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|New 60 gallon tank...|
I'm trying to set up a kind of amazon river biotope in a 60 gallon aquarium. I have everything I need except for the fish and plants. I've even got the substrate. I've been mulling over whether to use driftwood or not. Actually, I've had the tank for a month and have been almost paralyzed by decisions. Once I decided to have plants and got proper lighting, now I'm stuck on wood. I found a fake tree trunk that looks fairly real online at fosters and smith. Is it bad to have a tank full of plants and have a fake piece of wood. I don't want to deal with tinted water from driftwood and I don't trust mopani. Any suggestions are welcome and a discussion here may prevent a divorce as I believe my wife is sick of fish topics.
|Posted 21-Aug-2011 06:16|
Small Fry with Ketchup
The tinted water that you are so against is actually part of the amazon river biotope. The tannins are what keep the water at the lower ph that the fish from there thrive in. It can be managed by water changes, and will lessen over time. The amount and kelvin of the lighting you have over the tank will also make a difference.
Any fake ornaments will start to look more realistic over time as they get a small la
Best thing IMO is to get started on it, you can always change things later.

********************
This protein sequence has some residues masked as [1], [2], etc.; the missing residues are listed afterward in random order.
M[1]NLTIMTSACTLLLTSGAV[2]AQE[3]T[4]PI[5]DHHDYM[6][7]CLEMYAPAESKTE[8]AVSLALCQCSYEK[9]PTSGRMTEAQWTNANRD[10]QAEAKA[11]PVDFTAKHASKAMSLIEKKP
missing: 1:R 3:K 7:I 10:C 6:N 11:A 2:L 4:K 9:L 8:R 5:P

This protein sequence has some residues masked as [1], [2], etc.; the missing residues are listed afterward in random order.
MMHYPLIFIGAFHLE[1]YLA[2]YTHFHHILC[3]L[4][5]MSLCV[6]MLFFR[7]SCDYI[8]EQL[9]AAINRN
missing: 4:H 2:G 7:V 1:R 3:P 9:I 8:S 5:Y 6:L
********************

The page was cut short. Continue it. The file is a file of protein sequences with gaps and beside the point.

|Posted 22-Aug-2011 01:40|
Yeah, I knew that about the Amazon water being tinted, but just wanted it clearer in my tank. Maybe I should make a realistic Amazon biotope and not worry about the tinted water.
|Posted 24-Aug-2011 20:48|
Small Fry with Ketchup
It really depends on how much wood is in the tank, and how many tannins are still in the wood. If you're doing regular water changes it won't be all that colored anyway, it's not like it'll be so dark you wont' be able to see the fish!
I'd go with natural real wood to start with, if you really don't like how it turns out you can always switch out to fake driftwood.
|Posted 25-Aug-2011 04:26|
Soaking the wood for a couple weeks to a month in a tub of water (changing it occasionally) will also help remove the initial flood of tannins so when you put the wood in your tank it won't make it terribly dark.
|Posted 25-Aug-2011 10:20|
|Posted 16-Feb-2012 07:28|
This post has been deleted
running carbon also helps remove the tint. Though I kinda of like the tea water look any way.
But to answer your question, I see no reason why you can't use artificial wood. After some time it may not even look fake.
|Posted 16-Feb-2012 07:31|
|Posted 16-Feb-2012 08:22|
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